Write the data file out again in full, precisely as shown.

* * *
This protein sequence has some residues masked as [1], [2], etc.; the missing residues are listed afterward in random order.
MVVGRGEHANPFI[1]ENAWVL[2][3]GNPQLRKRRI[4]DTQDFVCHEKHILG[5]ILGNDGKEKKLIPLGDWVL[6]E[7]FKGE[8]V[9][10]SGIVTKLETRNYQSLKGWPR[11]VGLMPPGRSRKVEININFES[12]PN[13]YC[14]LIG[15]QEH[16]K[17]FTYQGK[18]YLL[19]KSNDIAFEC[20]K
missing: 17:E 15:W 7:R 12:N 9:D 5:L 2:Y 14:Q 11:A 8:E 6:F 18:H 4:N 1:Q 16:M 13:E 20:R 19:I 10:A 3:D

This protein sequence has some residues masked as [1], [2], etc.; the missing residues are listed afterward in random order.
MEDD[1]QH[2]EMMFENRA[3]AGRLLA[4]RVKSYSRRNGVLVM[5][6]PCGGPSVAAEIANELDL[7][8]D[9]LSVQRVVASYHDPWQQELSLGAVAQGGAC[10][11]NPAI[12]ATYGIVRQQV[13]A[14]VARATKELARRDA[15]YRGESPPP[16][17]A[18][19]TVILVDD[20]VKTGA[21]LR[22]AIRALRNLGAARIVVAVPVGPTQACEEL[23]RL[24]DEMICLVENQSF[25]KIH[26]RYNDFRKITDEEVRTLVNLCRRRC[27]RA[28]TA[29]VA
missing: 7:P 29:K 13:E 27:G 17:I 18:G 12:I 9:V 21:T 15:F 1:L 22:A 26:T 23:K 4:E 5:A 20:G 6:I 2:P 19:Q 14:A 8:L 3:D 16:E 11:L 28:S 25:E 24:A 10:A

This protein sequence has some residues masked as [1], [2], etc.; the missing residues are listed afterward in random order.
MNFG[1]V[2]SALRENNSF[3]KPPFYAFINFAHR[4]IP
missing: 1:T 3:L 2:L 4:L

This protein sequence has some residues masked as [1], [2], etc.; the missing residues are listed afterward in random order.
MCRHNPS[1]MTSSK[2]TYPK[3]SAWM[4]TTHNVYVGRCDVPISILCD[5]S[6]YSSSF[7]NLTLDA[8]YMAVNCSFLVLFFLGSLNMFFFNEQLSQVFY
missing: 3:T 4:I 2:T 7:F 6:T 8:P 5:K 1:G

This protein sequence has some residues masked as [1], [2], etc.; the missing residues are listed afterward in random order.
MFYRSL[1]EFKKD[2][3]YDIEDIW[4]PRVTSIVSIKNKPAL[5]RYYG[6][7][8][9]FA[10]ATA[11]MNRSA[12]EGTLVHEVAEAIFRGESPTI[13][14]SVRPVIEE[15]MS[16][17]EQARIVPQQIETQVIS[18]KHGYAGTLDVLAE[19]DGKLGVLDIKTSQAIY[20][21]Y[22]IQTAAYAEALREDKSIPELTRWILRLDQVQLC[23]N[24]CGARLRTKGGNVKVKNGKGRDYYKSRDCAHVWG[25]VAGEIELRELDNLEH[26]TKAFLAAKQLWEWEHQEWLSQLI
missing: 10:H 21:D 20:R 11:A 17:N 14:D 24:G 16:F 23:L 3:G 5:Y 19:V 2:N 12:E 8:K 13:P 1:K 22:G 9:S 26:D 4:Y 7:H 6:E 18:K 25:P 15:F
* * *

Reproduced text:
This protein sequence has some residues masked as [1], [2], etc.; the missing residues are listed afterward in random order.
MVVGRGEHANPFI[1]ENAWVL[2][3]GNPQLRKRRI[4]DTQDFVCHEKHILG[5]ILGNDGKEKKLIPLGDWVL[6]E[7]FKGE[8]V[9][10]SGIVTKLETRNYQSLKGWPR[11]VGLMPPGRSRKVEININFES[12]PN[13]YC[14]LIG[15]QEH[16]K[17]FTYQGK[18]YLL[19]KSNDIAFEC[20]K
missing: 17:E 15:W 7:R 12:N 9:D 5:L 2:Y 14:Q 11:A 8:E 6:F 18:H 4:N 1:Q 16:M 13:E 20:R 19:I 10:A 3:D

This protein sequence has some residues masked as [1], [2], etc.; the missing residues are listed afterward in random order.
MEDD[1]QH[2]EMMFENRA[3]AGRLLA[4]RVKSYSRRNGVLVM[5][6]PCGGPSVAAEIANELDL[7][8]D[9]LSVQRVVASYHDPWQQELSLGAVAQGGAC[10][11]NPAI[12]ATYGIVRQQV[13]A[14]VARATKELARRDA[15]YRGESPPP[16][17]A[18][19]TVILVDD[20]VKTGA[21]LR[22]AIRALRNLGAARIVVAVPVGPTQACEEL[23]RL[24]DEMICLVENQSF[25]KIH[26]RYNDFRKITDEEVRTLVNLCRRRC[27]RA[28]TA[29]VA
missing: 7:P 29:K 13:E 27:G 17:I 18:G 12:I 9:V 21:T 15:F 1:L 22:A 26:T 23:K 4:E 5:A 20:G 6:I 2:P 19:Q 14:A 8:L 3:D 16:E 11:L 28:S 25:E 24:A 10:A

This protein sequence has some residues masked as [1], [2], etc.; the missing residues are listed afterward in random order.
MNFG[1]V[2]SALRENNSF[3]KPPFYAFINFAHR[4]IP
missing: 1:T 3:L 2:L 4:L

This protein sequence has some residues masked as [1], [2], etc.; the missing residues are listed afterward in random order.
MCRHNPS[1]MTSSK[2]TYPK[3]SAWM[4]TTHNVYVGRCDVPISILCD[5]S[6]YSSSF[7]NLTLDA[8]YMAVNCSFLVLFFLGSLNMFFFNEQLSQVFY
missing: 3:T 4:I 2:T 7:F 6:T 8:P 5:K 1:G

This protein sequence has some residues masked as [1], [2], etc.; the missing residues are listed afterward in random order.
MFYRSL[1]EFKKD[2][3]YDIEDIW[4]PRVTSIVSIKNKPAL[5]RYYG[6][7][8][9]FA[10]ATA[11]MNRSA[12]EGTLVHEVAEAIFRGESPTI[13][14]SVRPVIEE[15]MS[16][17]EQARIVPQQIETQVIS[18]KHGYAGTLDVLAE[19]DGKLGVLDIKTSQAIY[20][21]Y[22]IQTAAYAEALREDKSIPELTRWILRLDQVQLC[23]N[24]CGARLRTKGGNVKVKNGKGRDYYKSRDCAHVWG[25]VAGEIELRELDNLEH[26]TKAFLAAKQLWEWEHQEWLSQLI
missing: 10:H 21:D 20:R 11:A 17:N 14:D 24:G 16:F 23:L 3:G 5:Y 19:V 2:N 12:E 8:K 13:P 1:K 22:G 9:S 26:D 4:Y 7:H 6:E 18:K 25:P 15:F